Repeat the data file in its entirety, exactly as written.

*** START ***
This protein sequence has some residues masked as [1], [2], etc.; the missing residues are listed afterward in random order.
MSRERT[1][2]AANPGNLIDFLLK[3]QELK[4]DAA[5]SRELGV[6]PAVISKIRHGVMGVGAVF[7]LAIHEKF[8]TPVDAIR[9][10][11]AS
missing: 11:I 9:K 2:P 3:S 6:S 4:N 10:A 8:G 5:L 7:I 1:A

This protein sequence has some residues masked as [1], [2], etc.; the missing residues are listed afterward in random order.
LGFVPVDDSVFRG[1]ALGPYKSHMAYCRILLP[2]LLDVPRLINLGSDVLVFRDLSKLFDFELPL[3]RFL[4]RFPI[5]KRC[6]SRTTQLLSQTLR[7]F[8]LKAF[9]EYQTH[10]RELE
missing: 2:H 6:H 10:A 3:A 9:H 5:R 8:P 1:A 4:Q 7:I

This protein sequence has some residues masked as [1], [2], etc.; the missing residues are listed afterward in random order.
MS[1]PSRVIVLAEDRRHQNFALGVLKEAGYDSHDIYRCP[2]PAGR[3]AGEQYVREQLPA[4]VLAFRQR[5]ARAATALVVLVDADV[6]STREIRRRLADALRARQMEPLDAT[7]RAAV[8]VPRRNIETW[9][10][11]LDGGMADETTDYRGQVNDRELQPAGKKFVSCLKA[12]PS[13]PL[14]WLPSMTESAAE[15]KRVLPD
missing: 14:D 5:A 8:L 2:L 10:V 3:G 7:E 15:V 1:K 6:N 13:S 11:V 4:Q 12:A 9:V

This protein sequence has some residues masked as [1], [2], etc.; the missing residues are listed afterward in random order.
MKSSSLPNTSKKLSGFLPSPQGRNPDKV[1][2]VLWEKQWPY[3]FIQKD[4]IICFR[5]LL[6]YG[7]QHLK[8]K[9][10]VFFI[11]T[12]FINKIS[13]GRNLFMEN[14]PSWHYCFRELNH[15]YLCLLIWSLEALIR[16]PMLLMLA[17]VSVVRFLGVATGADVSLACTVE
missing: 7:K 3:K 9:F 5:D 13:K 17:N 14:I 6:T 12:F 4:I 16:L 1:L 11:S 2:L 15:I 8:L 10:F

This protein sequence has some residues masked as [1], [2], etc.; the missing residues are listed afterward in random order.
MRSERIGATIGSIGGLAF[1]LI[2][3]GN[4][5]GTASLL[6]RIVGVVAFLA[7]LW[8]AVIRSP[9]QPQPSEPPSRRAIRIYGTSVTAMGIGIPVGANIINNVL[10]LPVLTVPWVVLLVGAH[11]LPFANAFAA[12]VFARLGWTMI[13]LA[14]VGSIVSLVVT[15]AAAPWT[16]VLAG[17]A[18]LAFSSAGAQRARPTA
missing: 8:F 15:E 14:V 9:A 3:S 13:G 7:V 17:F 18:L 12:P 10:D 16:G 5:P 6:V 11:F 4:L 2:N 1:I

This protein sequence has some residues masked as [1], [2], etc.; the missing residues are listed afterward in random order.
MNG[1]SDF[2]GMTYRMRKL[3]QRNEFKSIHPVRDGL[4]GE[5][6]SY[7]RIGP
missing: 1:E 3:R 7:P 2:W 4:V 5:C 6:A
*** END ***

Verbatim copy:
This protein sequence has some residues masked as [1], [2], etc.; the missing residues are listed afterward in random order.
MSRERT[1][2]AANPGNLIDFLLK[3]QELK[4]DAA[5]SRELGV[6]PAVISKIRHGVMGVGAVF[7]LAIHEKF[8]TPVDAIR[9][10][11]AS
missing: 11:I 9:K 2:P 3:S 6:S 4:N 10:A 8:G 5:L 7:I 1:A

This protein sequence has some residues masked as [1], [2], etc.; the missing residues are listed afterward in random order.
LGFVPVDDSVFRG[1]ALGPYKSHMAYCRILLP[2]LLDVPRLINLGSDVLVFRDLSKLFDFELPL[3]RFL[4]RFPI[5]KRC[6]SRTTQLLSQTLR[7]F[8]LKAF[9]EYQTH[10]RELE
missing: 2:H 6:H 10:A 3:A 9:H 5:R 8:P 1:A 4:Q 7:I

This protein sequence has some residues masked as [1], [2], etc.; the missing residues are listed afterward in random order.
MS[1]PSRVIVLAEDRRHQNFALGVLKEAGYDSHDIYRCP[2]PAGR[3]AGEQYVREQLPA[4]VLAFRQR[5]ARAATALVVLVDADV[6]STREIRRRLADALRARQMEPLDAT[7]RAAV[8]VPRRNIETW[9][10][11]LDGGMADETTDYRGQVNDRELQPAGKKFVSCLKA[12]PS[13]PL[14]WLPSMTESAAE[15]KRVLPD
missing: 14:D 5:A 8:L 2:L 10:V 3:G 7:E 15:V 1:K 6:N 13:S 11:V 4:Q 12:A 9:V

This protein sequence has some residues masked as [1], [2], etc.; the missing residues are listed afterward in random order.
MKSSSLPNTSKKLSGFLPSPQGRNPDKV[1][2]VLWEKQWPY[3]FIQKD[4]IICFR[5]LL[6]YG[7]QHLK[8]K[9][10]VFFI[11]T[12]FINKIS[13]GRNLFMEN[14]PSWHYCFRELNH[15]YLCLLIWSLEALIR[16]PMLLMLA[17]VSVVRFLGVATGADVSLACTVE
missing: 7:K 3:K 9:F 5:D 13:K 17:N 14:I 6:T 12:F 4:I 16:L 1:L 11:S 2:L 15:I 8:L 10:F

This protein sequence has some residues masked as [1], [2], etc.; the missing residues are listed afterward in random order.
MRSERIGATIGSIGGLAF[1]LI[2][3]GN[4][5]GTASLL[6]RIVGVVAFLA[7]LW[8]AVIRSP[9]QPQPSEPPSRRAIRIYGTSVTAMGIGIPVGANIINNVL[10]LPVLTVPWVVLLVGAH[11]LPFANAFAA[12]VFARLGWTMI[13]LA[14]VGSIVSLVVT[15]AAAPWT[16]VLAG[17]A[18]LAFSSAGAQRARPTA
missing: 8:F 15:E 14:V 9:A 3:S 13:G 7:V 17:F 18:L 12:P 10:D 16:G 5:P 6:V 11:F 4:L 2:N 1:I

This protein sequence has some residues masked as [1], [2], etc.; the missing residues are listed afterward in random order.
MNG[1]SDF[2]GMTYRMRKL[3]QRNEFKSIHPVRDGL[4]GE[5][6]SY[7]RIGP
missing: 1:E 3:R 7:P 2:W 4:V 5:C 6:A